Watch Quixel and SideFX explain how they developed the photorealistic real-time cinematic Rebirth
In Davis’ presentation, he delves into how they developed the movie-like trailer. He explains how the team visited and captured photogrammetry of Iceland back in June of 2018. The subsequent month, they got the idea to use what they captured to create Rebirth. The company began working hard on the project in late August of 2018, which lead to the launch of the cinematic short at GDC the following March. This represents a quick turnaround for the project, especially when you consider the quality of execution.
While Rebirth looks stunning, the demo was actually built to be very performant. Despite running at smooth framerates, however, Davis asserted that the environment is completely 3D and that no billboarding shortcuts were used.
In the presentation, he shows viewers how to use Quixel Bridge and Quixel Mixer. Specifically, Davis demonstrated how to construct gravel, how to build wet and dry sand, and how to import Quixel assets into UE4. In our second livestream, embedded above, we invited SideFX Technical Artist Paul Ambrosiussen and Games Community Manager Ben Mears. SideFX's Houdini software was instrumental in helping Quixel develop Rebirth and the Toronto-based company stepped into help with the project from October to December of last year.
For the uninitiated, Houdini is a procedural modeling, animation, effects and simulation rendering, and compositing package that was vital to Rebirth’s strict time constraints.
In the livestream, Ambrosiussen shows off a variety of smart digital assets that feature modifiable attributes, which allows users to adjust their size and proportions. The SideFX Technical Artist delves into the studio's contribution to Rebirth across five main categories, which include:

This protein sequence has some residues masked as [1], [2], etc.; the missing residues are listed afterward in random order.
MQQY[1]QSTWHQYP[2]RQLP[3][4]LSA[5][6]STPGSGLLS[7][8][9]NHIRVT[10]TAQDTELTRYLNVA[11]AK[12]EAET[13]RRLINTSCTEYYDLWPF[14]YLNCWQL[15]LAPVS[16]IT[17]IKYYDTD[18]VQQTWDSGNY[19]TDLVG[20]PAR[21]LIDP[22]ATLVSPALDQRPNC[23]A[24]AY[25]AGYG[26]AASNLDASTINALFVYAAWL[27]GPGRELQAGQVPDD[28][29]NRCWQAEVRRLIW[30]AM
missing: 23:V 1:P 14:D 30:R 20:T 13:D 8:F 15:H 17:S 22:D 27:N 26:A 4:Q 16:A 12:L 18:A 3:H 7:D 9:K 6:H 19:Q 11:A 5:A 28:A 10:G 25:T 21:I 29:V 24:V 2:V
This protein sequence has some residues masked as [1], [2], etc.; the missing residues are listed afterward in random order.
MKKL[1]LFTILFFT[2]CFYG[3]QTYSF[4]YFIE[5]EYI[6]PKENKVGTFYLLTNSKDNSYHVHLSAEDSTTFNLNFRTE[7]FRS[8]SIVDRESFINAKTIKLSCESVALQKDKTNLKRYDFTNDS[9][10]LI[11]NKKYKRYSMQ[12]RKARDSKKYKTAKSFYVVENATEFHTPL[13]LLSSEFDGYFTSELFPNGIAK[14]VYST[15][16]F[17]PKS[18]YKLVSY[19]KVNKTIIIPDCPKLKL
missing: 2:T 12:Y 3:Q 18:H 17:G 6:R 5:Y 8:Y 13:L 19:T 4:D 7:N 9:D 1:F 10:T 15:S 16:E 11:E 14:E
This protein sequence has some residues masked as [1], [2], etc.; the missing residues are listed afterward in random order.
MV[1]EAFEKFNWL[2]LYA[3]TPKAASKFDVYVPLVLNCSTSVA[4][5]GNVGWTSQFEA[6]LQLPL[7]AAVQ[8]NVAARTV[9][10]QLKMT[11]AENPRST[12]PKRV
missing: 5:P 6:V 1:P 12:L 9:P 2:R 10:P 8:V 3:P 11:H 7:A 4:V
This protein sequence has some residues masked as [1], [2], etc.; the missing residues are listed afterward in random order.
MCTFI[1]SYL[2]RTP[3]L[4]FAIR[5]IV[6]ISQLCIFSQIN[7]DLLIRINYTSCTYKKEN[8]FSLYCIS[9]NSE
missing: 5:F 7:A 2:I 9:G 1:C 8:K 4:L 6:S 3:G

- Mesh processing
- Megastructure detailing
Delving into specifics, Ambrosiussen details how they designed the fog in Rebirth and talks about how they created the floating car. Along the way, he shows how fast baking is in Houdini. Ambrosiussen then delves into how they experimented with erosion and created foliage in Rebirth to get the look they were going for.
Moving onto the big megastructure building featured in the short, the technical artist explains how Houdini provided essential procedural generation tools that minimized a lot of the manual time-intensive work that would normally be relegated to artists.
Towards the end of the livestream, Ambrosiussen announced version 2 of the UE4 Houdini plugin. Version 2 will support Blueprints along with numerous improvements that include:
- HDA Presets, Parameters
- Construction Script, Blutility
- PGA Asset Link
- Complex Dependencies
- Distribute Async Cooking
- UI & UX
- Based on user feedback
- Improved Parameter UI, Default Values, Expressions
- Level Independent, World Composition
- Based on user feedback
- Faster Mesh Creation
You can read more about version 2’s improvements here. There is currently no exact release date for the plugin, but you should expect it to release before the end of the year.
We hope you enjoyed these informative livestreams. If you've been inspired to create photoreal projects of your own, be sure to tag @UnrealEngine and #UE4 on Twitter to show us your work!